Fire and Ice Fun for Fifteen Friends

Some people collect stamps or coins or shoes.  Me, I collect people.  Once I decide I like someone, it is hard to get me to let go.  So what do you do when people you really like are scattered all over North America?  Why, you plan a trip with that assortment of very interesting souls.

Are you curious about what happens when you put 15 friends together for 12 days on an island, coming within 40 miles south of the Arctic Circle?   Me too.  For all you inquiring minds out there, I have good news.  One of my traveling buddies is also a blogging buddy, so for THIS trip, you will have two, yes TWO blogs to peruse–this one, and the Canadian version of our Iceland Adventure.  Nancy is a fantastic photographer who always provides excellent information about the places she visits.  Another plus: her blog keeps pace with the trip, while I usually lag far behind.  (Translated: Nancy will likely be doing MOST of the blogging).   If you sign up to follow her posts, they will be delivered automatically to your in-basket, just click on that blue link above to be transferred over.

Some demographics: Our group is composed of 5 men and 10 women: 4 from Boston, 4 from New Jersey, 2 from Ohio, 2 from California, 1 from Oregon and 2 from British Columbia.  6 have never been on a group trip before, and 8 have never been on an OAT trip before.  11 of us are retired. 2 of the husbands were foreign-born:  (Argentina and Jordan).   I’ve known some members of the group for decades (the longest friendship is 53 years,) but others are newer relationships, including 1 traveler who I’ll be meeting for the first time when we arrive in Iceland.

Where will we be going, you ask?  After exploring Reykjavik, we will be traveling west and north to places with unpronounceable names.  Akureyri, I am told, is located just 40 miles off the Arctic Circle, in case you were wondering.   We then are flying back to Reykjavik, for a visit to the Golden Circle, before heading home.

For all you visual people out there, I have included a map, of sorts.

I’m excited about seeing the wonders of Iceland–the land of fire and ice.  But I’m equally excited about spending time with this great group.

Several of us decided to fly in a day early, arriving at Keflavik airport around (groan) 6 AM.  It takes about an hour to get luggage and emerge from customs, then roughly another hour to get to our hotel.  I think it is a pretty safe bet that our rooms won’t be available at 8 AM, or for  at LEAST several hours, so I have loaded up on suggestions from the OAT Forum of what to do in Reykjavik till we can crash in our hotel rooms.

Hope you join us for what we expect to be a very fun party!

At Least Ten Reasons to become a Portugal Global Volunteer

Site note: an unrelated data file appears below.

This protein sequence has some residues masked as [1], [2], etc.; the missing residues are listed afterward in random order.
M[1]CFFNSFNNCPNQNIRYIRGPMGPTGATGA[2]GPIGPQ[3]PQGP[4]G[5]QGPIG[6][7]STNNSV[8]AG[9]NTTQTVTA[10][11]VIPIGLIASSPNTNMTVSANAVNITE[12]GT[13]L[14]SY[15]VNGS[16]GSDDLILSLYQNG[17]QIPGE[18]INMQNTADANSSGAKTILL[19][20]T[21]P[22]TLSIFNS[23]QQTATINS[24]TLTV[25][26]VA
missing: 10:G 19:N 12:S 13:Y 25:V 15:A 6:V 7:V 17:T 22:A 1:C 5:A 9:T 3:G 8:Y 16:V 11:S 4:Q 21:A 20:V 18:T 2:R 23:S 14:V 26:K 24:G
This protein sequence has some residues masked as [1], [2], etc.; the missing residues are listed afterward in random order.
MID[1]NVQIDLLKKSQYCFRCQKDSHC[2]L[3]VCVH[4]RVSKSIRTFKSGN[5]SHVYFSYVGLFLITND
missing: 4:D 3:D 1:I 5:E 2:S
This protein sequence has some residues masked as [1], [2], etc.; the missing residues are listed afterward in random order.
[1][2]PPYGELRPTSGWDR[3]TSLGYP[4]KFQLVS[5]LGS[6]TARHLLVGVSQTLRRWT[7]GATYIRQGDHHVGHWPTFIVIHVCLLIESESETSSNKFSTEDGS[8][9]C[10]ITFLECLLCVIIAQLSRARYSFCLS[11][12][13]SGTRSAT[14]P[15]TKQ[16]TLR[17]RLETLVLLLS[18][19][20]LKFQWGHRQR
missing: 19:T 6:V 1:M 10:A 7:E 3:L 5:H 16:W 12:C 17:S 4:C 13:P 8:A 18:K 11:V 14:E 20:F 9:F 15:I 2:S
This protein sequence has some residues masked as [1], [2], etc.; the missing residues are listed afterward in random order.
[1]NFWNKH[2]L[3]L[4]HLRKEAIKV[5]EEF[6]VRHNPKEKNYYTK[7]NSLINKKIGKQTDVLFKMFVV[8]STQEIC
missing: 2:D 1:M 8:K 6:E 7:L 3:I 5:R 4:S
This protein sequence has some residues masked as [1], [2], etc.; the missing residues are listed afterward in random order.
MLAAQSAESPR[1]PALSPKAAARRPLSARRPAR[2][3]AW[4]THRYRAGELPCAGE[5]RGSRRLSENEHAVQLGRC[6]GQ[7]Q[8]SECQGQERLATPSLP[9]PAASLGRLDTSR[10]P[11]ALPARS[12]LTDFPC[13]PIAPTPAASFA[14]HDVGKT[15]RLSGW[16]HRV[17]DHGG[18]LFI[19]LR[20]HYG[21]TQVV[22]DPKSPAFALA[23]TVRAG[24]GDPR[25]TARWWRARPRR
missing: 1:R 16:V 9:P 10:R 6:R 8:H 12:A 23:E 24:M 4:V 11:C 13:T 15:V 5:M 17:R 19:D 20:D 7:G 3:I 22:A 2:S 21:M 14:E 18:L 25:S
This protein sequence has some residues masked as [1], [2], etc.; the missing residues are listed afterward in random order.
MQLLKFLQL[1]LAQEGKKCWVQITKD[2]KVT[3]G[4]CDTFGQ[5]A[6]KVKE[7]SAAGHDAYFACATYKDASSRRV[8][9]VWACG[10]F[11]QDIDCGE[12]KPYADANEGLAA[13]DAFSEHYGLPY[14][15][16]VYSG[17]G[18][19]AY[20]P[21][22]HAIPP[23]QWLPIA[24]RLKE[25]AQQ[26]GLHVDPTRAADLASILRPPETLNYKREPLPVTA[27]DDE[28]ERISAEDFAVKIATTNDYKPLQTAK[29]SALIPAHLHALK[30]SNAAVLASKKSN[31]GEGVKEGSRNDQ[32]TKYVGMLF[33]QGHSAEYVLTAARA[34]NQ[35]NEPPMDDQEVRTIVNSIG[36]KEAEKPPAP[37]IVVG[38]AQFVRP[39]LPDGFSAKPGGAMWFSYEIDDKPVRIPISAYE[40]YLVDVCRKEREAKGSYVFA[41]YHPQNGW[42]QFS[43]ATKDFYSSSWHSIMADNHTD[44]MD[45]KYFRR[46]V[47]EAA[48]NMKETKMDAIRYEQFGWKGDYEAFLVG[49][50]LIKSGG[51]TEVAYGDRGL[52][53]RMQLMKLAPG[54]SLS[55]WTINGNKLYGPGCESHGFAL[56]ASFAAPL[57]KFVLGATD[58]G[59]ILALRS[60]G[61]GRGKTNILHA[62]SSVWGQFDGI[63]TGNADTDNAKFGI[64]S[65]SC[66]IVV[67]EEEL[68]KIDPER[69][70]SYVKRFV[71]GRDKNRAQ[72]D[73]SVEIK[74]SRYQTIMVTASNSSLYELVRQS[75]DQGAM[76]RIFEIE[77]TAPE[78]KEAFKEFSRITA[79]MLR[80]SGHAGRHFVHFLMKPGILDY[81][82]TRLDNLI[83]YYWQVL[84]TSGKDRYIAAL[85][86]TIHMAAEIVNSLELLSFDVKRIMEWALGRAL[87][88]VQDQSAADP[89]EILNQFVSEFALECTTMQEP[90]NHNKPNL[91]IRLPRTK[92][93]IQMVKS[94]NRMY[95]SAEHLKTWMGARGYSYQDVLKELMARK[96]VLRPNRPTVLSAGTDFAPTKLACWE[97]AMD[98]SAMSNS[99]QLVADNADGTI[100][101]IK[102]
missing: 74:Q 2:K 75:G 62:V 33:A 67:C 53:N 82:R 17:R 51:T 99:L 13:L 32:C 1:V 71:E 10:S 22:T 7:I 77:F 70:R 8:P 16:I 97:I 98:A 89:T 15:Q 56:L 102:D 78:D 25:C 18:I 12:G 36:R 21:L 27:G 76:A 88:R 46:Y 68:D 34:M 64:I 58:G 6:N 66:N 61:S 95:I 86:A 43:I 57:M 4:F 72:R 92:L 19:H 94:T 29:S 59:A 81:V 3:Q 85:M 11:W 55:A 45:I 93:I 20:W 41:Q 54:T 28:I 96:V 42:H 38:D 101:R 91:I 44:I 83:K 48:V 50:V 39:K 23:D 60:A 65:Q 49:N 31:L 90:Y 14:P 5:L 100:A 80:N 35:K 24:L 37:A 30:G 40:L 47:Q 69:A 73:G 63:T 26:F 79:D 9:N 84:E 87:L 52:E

Are you considering becoming a Global Volunteer?  Wondering which program is best for you?  I’ve volunteered six times, in five different countries: St Lucia, Vietnam, the Cook Islands & Mexico, where I volunteered twice, and most recently Portugal.  I’ve done blog posts about four of them, describing how each program was wonderful in its own way,  and oh, so very rewarding.
Because I get sucked into all of the “top 10” lists, I decided to do one that will encourage you to consider spending two very worthwhile weeks in that fantastic part of the world known as Portugal.

  1. Highly motivated, interesting students:
    My assignment was English conversation at the Polytechnic Institute of Beja,

    My group, seven of the twenty four members of our class

    where I spent evenings chatting with adults who already had an impressive grasp of English, but wanted the opportunity to practice and to improve their pronunciation.
    Three of us taught together, breaking the students into smaller groups after the first forty five minutes of the two hour nightly class.
    Other volunteers taught at the high school,  middle schools and the prison.  Some tutored restaurant owners and staff.
    Interestingly, we each thought that WE had gotten the best assignment, which leads me to the next reason.

  2. An Incredible team Leader:
    Joe has been leading teams to Beja, Portugal for many years, and his extensive experience really shows.  He quickly sized up the 10 of us and figured out which volunteer best matched which assignment.  He’d give Match.com a run for their money, if he ever decided to get into the dating business!
    Joe knows all Beja’s historical sights, the most fun restaurants, the best excursions for the weekend, the cultural events, where you can get your laundry inexpensively done…everything you need to know to thoroughly enjoy your non-volunteering hours.

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    Our leader, Joe, in the black tee shirt, left front
  3. Interaction with the Community:
    When I say that Joe knows everybody in Beja, I’m not exaggerating.  One night, we enjoyed dinner with Beja’s mayor and councilwoman.  And yes, those are gifts the councilwoman is holding.

    What was in the bag?  Lots of local goodies, including my favorite–chocolate from the shop down the street.

  4. Lasting friendships:
    Laurie, Jeanne and I met when we volunteered in St. Lucia in 2012.   P119E0249.jpg
    Although Jeanne and I volunteered together in Mexico in 2017, this was the first time since that first meeting that I had had the pleasure of spending time with Laurie.  Having her as my “partner” at the University made it even more fun!